The basics of hypertension
What are high blood pressure and prehypertension?
Blood pressure is the force of blood against the walls of arteries. Blood pressure rises and falls during the day. When blood pressure stays elevated over time, it is called high blood pressure.
The medical term for high blood pressure is hypertension. High blood pressure is dangerous because it makes the heart work too hard and contributes to atherosclerosis (hardening of the arteries).
It increases the risk of heart disease and stroke, which are the first- and third-leading causes of death among Americans. High blood pressure also can result in other conditions, such as congestive heart failure, kidney disease, and blindness.
A blood pressure level of 140/90 mmHg or higher is considered high. About two-thirds of people over age 65 have high blood pressure. If your blood pressure is between 120/80 mmHg and 139/89 mmHg, then you have prehypertension. This means that you don't have high blood pressure now but are likely to develop it in the future. You can take steps to prevent high blood pressure by adopting a healthy lifestyle.
Those who do not have high blood pressure at age 55 face a 90 percent chance of developing it during their lifetimes. So high blood pressure is a condition that most people have at some point in their lives.
Both numbers in a blood pressure test are important, but for people who are 50 or older, systolic pressure gives the most accurate diagnosis of high blood pressure. Systolic pressure is the top number in a blood pressure reading. It is high if it is 140 mmHg or above.
What are the risk factors?
High blood pressure is a risk factor for heart disease and stroke.
There are other risk factors for heart disease and stroke. Most can be modified, though some cannot. The more risk factors you have, the greater your chances of developing disease. So it is important to take steps to prevent or control these risk factors.
Heart disease and stroke risk factors that can be controlled are:
•High blood pressure (hypertension).
Risk factors beyond your control are:
•Age (55 years and older for men and 65 years or older for women).
•Family history of early heart disease (having a mother or sister who has been diagnosed with heart disease before age 65, or a father or brother diagnosed before age 55) or family history of stroke.
What causes high blood pressure?
The causes of high blood pressure vary. Causes may include narrowing of the arteries, a greater than normal volume of blood, or the heart beating faster or more forcefully than it should. Any of these conditions will cause increased pressure against the artery walls.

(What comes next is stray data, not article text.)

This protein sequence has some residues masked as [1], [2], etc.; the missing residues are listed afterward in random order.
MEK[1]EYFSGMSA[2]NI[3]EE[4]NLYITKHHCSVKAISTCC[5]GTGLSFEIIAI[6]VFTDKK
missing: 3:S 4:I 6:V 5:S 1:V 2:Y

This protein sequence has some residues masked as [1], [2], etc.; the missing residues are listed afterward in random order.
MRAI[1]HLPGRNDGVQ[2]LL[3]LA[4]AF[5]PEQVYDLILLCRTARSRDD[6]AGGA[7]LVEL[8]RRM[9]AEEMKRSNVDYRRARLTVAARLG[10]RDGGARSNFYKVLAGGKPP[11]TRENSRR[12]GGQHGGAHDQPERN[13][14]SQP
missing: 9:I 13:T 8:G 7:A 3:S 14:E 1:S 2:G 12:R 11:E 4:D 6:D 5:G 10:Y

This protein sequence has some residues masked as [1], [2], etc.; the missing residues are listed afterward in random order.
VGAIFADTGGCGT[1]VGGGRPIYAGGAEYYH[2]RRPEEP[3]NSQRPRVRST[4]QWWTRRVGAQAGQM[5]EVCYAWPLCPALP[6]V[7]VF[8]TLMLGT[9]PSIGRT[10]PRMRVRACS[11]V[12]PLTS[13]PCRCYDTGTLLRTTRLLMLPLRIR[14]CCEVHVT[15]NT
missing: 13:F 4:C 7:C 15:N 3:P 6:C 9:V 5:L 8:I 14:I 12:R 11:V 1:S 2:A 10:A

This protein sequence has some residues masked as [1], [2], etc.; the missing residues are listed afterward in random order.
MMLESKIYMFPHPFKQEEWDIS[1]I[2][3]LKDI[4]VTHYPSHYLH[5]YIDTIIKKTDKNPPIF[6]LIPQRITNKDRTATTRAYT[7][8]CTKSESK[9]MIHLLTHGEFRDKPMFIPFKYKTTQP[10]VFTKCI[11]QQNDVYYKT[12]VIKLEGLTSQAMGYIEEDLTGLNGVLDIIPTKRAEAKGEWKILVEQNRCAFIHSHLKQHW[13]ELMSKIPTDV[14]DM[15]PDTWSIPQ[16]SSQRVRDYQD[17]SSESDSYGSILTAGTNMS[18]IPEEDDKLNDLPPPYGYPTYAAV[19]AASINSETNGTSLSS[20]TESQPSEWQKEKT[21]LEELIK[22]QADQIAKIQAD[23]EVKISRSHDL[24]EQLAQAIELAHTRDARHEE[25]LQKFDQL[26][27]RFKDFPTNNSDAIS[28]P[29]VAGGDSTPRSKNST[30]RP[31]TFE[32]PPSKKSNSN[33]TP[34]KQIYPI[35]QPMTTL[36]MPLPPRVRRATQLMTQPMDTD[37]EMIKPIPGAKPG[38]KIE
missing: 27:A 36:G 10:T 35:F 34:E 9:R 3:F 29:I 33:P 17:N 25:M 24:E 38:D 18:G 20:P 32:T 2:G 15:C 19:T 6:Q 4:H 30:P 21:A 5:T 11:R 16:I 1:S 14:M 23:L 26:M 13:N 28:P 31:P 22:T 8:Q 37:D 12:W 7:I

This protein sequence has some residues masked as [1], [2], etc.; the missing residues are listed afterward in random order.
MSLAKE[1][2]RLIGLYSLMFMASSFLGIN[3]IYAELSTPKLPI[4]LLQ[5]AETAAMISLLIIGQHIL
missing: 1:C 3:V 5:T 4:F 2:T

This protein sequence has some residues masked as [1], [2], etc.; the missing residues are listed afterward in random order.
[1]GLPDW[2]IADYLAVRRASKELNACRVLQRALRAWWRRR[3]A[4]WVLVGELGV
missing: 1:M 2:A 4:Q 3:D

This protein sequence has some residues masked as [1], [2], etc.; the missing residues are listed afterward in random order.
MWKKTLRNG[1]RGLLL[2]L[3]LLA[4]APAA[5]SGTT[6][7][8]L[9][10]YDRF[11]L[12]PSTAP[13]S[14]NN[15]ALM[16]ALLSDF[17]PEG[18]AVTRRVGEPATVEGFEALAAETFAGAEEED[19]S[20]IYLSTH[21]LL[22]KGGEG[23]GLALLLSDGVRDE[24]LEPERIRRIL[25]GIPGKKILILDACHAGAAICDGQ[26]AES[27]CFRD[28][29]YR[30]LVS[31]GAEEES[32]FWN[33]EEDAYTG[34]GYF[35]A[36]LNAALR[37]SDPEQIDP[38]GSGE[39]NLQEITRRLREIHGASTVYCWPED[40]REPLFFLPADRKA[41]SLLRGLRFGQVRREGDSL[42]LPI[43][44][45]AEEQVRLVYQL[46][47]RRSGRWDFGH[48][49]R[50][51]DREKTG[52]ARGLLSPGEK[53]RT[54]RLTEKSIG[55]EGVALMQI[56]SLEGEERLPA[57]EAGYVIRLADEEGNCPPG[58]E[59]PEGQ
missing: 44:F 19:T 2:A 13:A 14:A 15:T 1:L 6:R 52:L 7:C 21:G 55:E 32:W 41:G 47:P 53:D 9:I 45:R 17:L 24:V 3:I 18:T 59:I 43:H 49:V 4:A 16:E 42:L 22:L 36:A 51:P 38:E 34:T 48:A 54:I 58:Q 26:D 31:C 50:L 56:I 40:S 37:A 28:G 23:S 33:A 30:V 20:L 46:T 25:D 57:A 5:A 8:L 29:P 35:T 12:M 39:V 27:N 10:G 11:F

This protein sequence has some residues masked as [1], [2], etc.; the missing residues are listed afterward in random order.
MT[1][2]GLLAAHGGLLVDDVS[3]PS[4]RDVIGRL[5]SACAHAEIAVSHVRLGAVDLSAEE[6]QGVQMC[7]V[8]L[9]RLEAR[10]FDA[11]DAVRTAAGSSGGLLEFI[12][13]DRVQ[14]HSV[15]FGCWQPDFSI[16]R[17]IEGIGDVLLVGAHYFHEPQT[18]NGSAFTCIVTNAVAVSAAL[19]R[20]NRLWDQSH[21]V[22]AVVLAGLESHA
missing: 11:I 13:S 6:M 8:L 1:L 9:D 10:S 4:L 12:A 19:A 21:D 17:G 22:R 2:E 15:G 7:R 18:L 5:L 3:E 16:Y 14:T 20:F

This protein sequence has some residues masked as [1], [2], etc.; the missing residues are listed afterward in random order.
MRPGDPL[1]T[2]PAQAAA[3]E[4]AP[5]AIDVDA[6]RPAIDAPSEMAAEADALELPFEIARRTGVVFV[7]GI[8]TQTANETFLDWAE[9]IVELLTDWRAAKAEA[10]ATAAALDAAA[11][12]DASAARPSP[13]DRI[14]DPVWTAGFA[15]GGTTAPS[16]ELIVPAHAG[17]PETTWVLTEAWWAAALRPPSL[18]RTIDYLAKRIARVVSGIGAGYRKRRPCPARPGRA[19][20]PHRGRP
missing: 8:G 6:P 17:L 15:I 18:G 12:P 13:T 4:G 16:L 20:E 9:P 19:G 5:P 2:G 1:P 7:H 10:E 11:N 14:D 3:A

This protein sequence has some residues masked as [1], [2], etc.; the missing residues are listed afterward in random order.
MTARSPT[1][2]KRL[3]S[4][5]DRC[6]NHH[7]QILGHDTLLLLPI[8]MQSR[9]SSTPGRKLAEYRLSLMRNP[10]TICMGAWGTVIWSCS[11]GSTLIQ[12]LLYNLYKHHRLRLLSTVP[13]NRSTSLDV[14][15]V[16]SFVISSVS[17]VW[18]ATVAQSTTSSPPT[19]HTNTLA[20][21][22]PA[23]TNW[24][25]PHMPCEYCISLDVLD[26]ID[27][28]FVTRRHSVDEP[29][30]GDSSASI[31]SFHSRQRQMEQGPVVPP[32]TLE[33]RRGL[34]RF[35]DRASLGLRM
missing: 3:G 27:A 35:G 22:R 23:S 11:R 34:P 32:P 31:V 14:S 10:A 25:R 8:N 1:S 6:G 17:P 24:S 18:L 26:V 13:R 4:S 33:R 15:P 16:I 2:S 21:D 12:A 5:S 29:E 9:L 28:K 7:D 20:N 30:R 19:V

High blood pressure might also be caused by another medical problem. Most of the time, the cause is not known. Although high blood pressure usually cannot be cured, in most cases it can be prevented and controlled.
Who can develop high blood pressure?
High blood pressure is common. About 65 million American adults -- nearly 1 in 3 -- have high blood pressure. It is very common in African Americans, who may get it earlier in life and more often than whites. Many Americans tend to develop high blood pressure as they get older, but this is not a part of healthy aging.
Middle-aged Americans face a 90 percent chance of developing high blood pressure during their lives. Others at risk for developing high blood pressure are the overweight, those with a family history of high blood pressure, and those with prehypertension (120–139/80–89 mmHg).
High blood pressure occurs more often among African Americans than whites. It begins at an earlier age and is usually more severe. Further, African Americans have a higher death rate from stroke and kidney disease than whites. The good news is, treatment can control high blood pressure. In addition, lifestyle changes can prevent and control high blood pressure.
These include losing weight if overweight (losing 10 pounds can help), increasing physical activity (walking 30 minutes per day can help), following a healthy eating plan, that emphasizes fruits, vegetables, and lowfat dairy foods, choosing and preparing foods with less salt and sodium, and if you drink alcoholic beverages, drinking in moderation.
If lifestyle changes alone are not effective in keeping your blood pressure controlled, there are many blood pressure medications to help you.